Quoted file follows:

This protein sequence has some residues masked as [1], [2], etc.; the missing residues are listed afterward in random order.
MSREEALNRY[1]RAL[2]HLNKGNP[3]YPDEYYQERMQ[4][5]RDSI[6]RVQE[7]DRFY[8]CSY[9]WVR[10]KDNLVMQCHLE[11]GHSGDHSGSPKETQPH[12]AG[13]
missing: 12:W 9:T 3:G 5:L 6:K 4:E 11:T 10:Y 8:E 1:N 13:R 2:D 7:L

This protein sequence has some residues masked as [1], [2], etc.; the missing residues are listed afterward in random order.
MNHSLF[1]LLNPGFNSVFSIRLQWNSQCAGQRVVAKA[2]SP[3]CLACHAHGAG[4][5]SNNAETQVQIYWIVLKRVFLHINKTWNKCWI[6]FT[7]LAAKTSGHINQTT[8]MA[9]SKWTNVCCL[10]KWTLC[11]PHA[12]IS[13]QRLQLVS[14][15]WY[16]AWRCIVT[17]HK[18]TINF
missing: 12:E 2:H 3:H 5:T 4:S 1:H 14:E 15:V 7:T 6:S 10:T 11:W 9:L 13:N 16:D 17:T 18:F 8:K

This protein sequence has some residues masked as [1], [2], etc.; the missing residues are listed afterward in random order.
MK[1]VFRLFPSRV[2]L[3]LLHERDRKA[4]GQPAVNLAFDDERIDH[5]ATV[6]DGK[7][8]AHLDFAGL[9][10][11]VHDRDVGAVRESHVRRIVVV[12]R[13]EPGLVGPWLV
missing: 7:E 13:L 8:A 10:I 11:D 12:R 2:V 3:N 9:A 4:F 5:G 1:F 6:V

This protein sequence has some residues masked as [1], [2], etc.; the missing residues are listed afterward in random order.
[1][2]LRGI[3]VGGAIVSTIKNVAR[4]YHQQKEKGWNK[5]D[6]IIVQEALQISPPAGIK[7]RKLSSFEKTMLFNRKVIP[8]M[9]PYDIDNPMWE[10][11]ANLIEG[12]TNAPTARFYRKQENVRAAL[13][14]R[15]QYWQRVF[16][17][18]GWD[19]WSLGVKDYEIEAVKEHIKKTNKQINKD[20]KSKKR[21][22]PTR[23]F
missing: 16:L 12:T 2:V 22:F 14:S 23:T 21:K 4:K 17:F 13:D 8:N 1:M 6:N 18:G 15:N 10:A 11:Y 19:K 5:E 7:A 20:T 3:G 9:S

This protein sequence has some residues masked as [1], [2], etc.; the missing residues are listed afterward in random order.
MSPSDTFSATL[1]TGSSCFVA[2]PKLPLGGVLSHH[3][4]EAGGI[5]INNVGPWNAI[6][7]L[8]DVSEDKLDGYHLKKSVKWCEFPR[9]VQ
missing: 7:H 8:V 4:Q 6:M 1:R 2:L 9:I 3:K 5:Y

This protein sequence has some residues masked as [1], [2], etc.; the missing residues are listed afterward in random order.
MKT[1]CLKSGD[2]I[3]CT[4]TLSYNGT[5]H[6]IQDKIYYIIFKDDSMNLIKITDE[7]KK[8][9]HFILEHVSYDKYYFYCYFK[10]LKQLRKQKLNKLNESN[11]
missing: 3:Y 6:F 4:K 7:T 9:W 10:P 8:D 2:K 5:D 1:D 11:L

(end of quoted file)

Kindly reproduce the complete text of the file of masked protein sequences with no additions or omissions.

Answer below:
This protein sequence has some residues masked as [1], [2], etc.; the missing residues are listed afterward in random order.
MSREEALNRY[1]RAL[2]HLNKGNP[3]YPDEYYQERMQ[4][5]RDSI[6]RVQE[7]DRFY[8]CSY[9]WVR[10]KDNLVMQCHLE[11]GHSGDHSGSPKETQPH[12]AG[13]
missing: 12:W 9:T 3:G 5:L 6:K 4:E 11:T 10:Y 8:E 1:N 13:R 2:D 7:L

This protein sequence has some residues masked as [1], [2], etc.; the missing residues are listed afterward in random order.
MNHSLF[1]LLNPGFNSVFSIRLQWNSQCAGQRVVAKA[2]SP[3]CLACHAHGAG[4][5]SNNAETQVQIYWIVLKRVFLHINKTWNKCWI[6]FT[7]LAAKTSGHINQTT[8]MA[9]SKWTNVCCL[10]KWTLC[11]PHA[12]IS[13]QRLQLVS[14][15]WY[16]AWRCIVT[17]HK[18]TINF
missing: 12:E 2:H 3:H 5:T 4:S 1:H 14:E 15:V 7:T 6:S 10:T 11:W 9:L 13:N 16:D 17:T 18:F 8:K

This protein sequence has some residues masked as [1], [2], etc.; the missing residues are listed afterward in random order.
MK[1]VFRLFPSRV[2]L[3]LLHERDRKA[4]GQPAVNLAFDDERIDH[5]ATV[6]DGK[7][8]AHLDFAGL[9][10][11]VHDRDVGAVRESHVRRIVVV[12]R[13]EPGLVGPWLV
missing: 7:E 13:L 8:A 10:I 11:D 12:R 2:V 3:N 9:A 4:F 5:G 1:F 6:V

This protein sequence has some residues masked as [1], [2], etc.; the missing residues are listed afterward in random order.
[1][2]LRGI[3]VGGAIVSTIKNVAR[4]YHQQKEKGWNK[5]D[6]IIVQEALQISPPAGIK[7]RKLSSFEKTMLFNRKVIP[8]M[9]PYDIDNPMWE[10][11]ANLIEG[12]TNAPTARFYRKQENVRAAL[13][14]R[15]QYWQRVF[16][17][18]GWD[19]WSLGVKDYEIEAVKEHIKKTNKQINKD[20]KSKKR[21][22]PTR[23]F
missing: 16:L 12:T 2:V 22:F 14:S 23:T 21:K 4:K 17:F 13:D 8:N 1:M 6:N 18:G 15:N 10:A 11:Y 19:K 5:E 7:A 20:T 3:G 9:S

This protein sequence has some residues masked as [1], [2], etc.; the missing residues are listed afterward in random order.
MSPSDTFSATL[1]TGSSCFVA[2]PKLPLGGVLSHH[3][4]EAGGI[5]INNVGPWNAI[6][7]L[8]DVSEDKLDGYHLKKSVKWCEFPR[9]VQ
missing: 7:H 8:V 4:Q 6:M 1:R 2:L 9:I 3:K 5:Y

This protein sequence has some residues masked as [1], [2], etc.; the missing residues are listed afterward in random order.
MKT[1]CLKSGD[2]I[3]CT[4]TLSYNGT[5]H[6]IQDKIYYIIFKDDSMNLIKITDE[7]KK[8][9]HFILEHVSYDKYYFYCYFK[10]LKQLRKQKLNKLNESN[11]
missing: 3:Y 6:F 4:K 7:T 9:W 10:P 8:D 2:K 5:D 1:D 11:L